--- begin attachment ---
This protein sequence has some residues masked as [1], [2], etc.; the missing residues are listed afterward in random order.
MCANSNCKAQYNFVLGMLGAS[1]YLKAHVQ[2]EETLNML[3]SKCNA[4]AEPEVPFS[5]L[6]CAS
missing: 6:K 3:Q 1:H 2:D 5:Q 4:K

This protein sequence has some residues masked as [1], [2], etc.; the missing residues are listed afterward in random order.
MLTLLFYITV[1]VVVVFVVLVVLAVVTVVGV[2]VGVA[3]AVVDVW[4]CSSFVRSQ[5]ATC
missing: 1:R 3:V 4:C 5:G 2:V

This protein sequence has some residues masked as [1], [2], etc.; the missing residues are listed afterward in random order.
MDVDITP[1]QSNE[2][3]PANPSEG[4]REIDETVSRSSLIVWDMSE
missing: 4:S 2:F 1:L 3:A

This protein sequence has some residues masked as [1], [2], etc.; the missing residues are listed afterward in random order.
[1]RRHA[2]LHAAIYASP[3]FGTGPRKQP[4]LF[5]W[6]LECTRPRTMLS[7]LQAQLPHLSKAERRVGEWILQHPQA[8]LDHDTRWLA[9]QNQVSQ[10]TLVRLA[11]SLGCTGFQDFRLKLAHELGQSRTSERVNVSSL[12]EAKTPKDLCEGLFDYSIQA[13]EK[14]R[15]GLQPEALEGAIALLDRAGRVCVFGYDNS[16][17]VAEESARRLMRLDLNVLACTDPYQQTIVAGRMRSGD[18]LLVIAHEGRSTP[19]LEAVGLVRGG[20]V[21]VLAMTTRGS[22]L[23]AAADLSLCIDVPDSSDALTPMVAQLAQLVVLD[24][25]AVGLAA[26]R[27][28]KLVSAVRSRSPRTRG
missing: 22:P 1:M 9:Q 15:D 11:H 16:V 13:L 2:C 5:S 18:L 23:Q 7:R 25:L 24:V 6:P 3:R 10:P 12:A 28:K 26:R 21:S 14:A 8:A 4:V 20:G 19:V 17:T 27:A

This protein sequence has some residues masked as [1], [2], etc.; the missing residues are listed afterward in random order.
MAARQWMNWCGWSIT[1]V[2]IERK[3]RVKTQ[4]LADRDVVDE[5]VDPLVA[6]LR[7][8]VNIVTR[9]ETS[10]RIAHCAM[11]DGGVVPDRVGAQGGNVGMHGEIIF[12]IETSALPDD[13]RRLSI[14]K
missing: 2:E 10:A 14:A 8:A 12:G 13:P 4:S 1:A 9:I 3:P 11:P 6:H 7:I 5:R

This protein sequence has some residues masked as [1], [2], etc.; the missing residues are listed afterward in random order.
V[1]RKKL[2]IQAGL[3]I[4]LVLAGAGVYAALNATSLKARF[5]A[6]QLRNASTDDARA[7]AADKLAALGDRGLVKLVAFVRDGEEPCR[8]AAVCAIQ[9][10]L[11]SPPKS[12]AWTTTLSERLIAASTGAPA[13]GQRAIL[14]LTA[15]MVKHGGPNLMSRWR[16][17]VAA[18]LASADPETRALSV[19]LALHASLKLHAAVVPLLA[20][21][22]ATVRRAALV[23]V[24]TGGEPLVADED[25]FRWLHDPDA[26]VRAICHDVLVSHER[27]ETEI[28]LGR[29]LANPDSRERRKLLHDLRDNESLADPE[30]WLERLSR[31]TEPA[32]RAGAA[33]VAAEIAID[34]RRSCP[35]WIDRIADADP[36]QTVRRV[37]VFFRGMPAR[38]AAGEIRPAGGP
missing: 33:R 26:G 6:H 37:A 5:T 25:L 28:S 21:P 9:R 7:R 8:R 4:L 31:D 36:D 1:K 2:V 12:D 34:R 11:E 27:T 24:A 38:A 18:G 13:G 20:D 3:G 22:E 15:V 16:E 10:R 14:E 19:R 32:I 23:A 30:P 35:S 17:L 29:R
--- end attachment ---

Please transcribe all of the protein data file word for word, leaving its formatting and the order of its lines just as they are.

This protein sequence has some residues masked as [1], [2], etc.; the missing residues are listed afterward in random order.
MCANSNCKAQYNFVLGMLGAS[1]YLKAHVQ[2]EETLNML[3]SKCNA[4]AEPEVPFS[5]L[6]CAS
missing: 6:K 3:Q 1:H 2:D 5:Q 4:K

This protein sequence has some residues masked as [1], [2], etc.; the missing residues are listed afterward in random order.
MLTLLFYITV[1]VVVVFVVLVVLAVVTVVGV[2]VGVA[3]AVVDVW[4]CSSFVRSQ[5]ATC
missing: 1:R 3:V 4:C 5:G 2:V

This protein sequence has some residues masked as [1], [2], etc.; the missing residues are listed afterward in random order.
MDVDITP[1]QSNE[2][3]PANPSEG[4]REIDETVSRSSLIVWDMSE
missing: 4:S 2:F 1:L 3:A

This protein sequence has some residues masked as [1], [2], etc.; the missing residues are listed afterward in random order.
[1]RRHA[2]LHAAIYASP[3]FGTGPRKQP[4]LF[5]W[6]LECTRPRTMLS[7]LQAQLPHLSKAERRVGEWILQHPQA[8]LDHDTRWLA[9]QNQVSQ[10]TLVRLA[11]SLGCTGFQDFRLKLAHELGQSRTSERVNVSSL[12]EAKTPKDLCEGLFDYSIQA[13]EK[14]R[15]GLQPEALEGAIALLDRAGRVCVFGYDNS[16][17]VAEESARRLMRLDLNVLACTDPYQQTIVAGRMRSGD[18]LLVIAHEGRSTP[19]LEAVGLVRGG[20]V[21]VLAMTTRGS[22]L[23]AAADLSLCIDVPDSSDALTPMVAQLAQLVVLD[24][25]AVGLAA[26]R[27][28]KLVSAVRSRSPRTRG
missing: 22:P 1:M 9:Q 15:D 11:H 16:V 13:L 2:C 5:S 18:L 23:Q 7:R 25:L 24:V 6:P 3:R 10:P 12:A 28:K 26:R 21:S 14:A 8:A 4:V 20:G 19:V 17:T 27:A

This protein sequence has some residues masked as [1], [2], etc.; the missing residues are listed afterward in random order.
MAARQWMNWCGWSIT[1]V[2]IERK[3]RVKTQ[4]LADRDVVDE[5]VDPLVA[6]LR[7][8]VNIVTR[9]ETS[10]RIAHCAM[11]DGGVVPDRVGAQGGNVGMHGEIIF[12]IETSALPDD[13]RRLSI[14]K
missing: 2:E 10:A 14:A 8:A 12:G 13:P 4:S 1:A 9:I 3:P 11:P 6:H 7:I 5:R

This protein sequence has some residues masked as [1], [2], etc.; the missing residues are listed afterward in random order.
V[1]RKKL[2]IQAGL[3]I[4]LVLAGAGVYAALNATSLKARF[5]A[6]QLRNASTDDARA[7]AADKLAALGDRGLVKLVAFVRDGEEPCR[8]AAVCAIQ[9][10]L[11]SPPKS[12]AWTTTLSERLIAASTGAPA[13]GQRAIL[14]LTA[15]MVKHGGPNLMSRWR[16][17]VAA[18]LASADPETRALSV[19]LALHASLKLHAAVVPLLA[20][21][22]ATVRRAALV[23]V[24]TGGEPLVADED[25]FRWLHDPDA[26]VRAICHDVLVSHER[27]ETEI[28]LGR[29]LANPDSRERRKLLHDLRDNESLADPE[30]WLERLSR[31]TEPA[32]RAGAA[33]VAAEIAID[34]RRSCP[35]WIDRIADADP[36]QTVRRV[37]VFFRGMPAR[38]AAGEIRPAGGP
missing: 33:R 26:G 6:H 37:A 5:T 25:L 28:S 21:P 9:R 7:R 8:R 4:L 31:D 36:D 1:K 2:V 12:D 34:R 11:E 27:T 24:A 38:A 18:G 13:G 20:D 3:G 22:E 15:V 16:E 10:R 14:E 19:R 32:I 23:A 30:P 35:S 17:L 29:R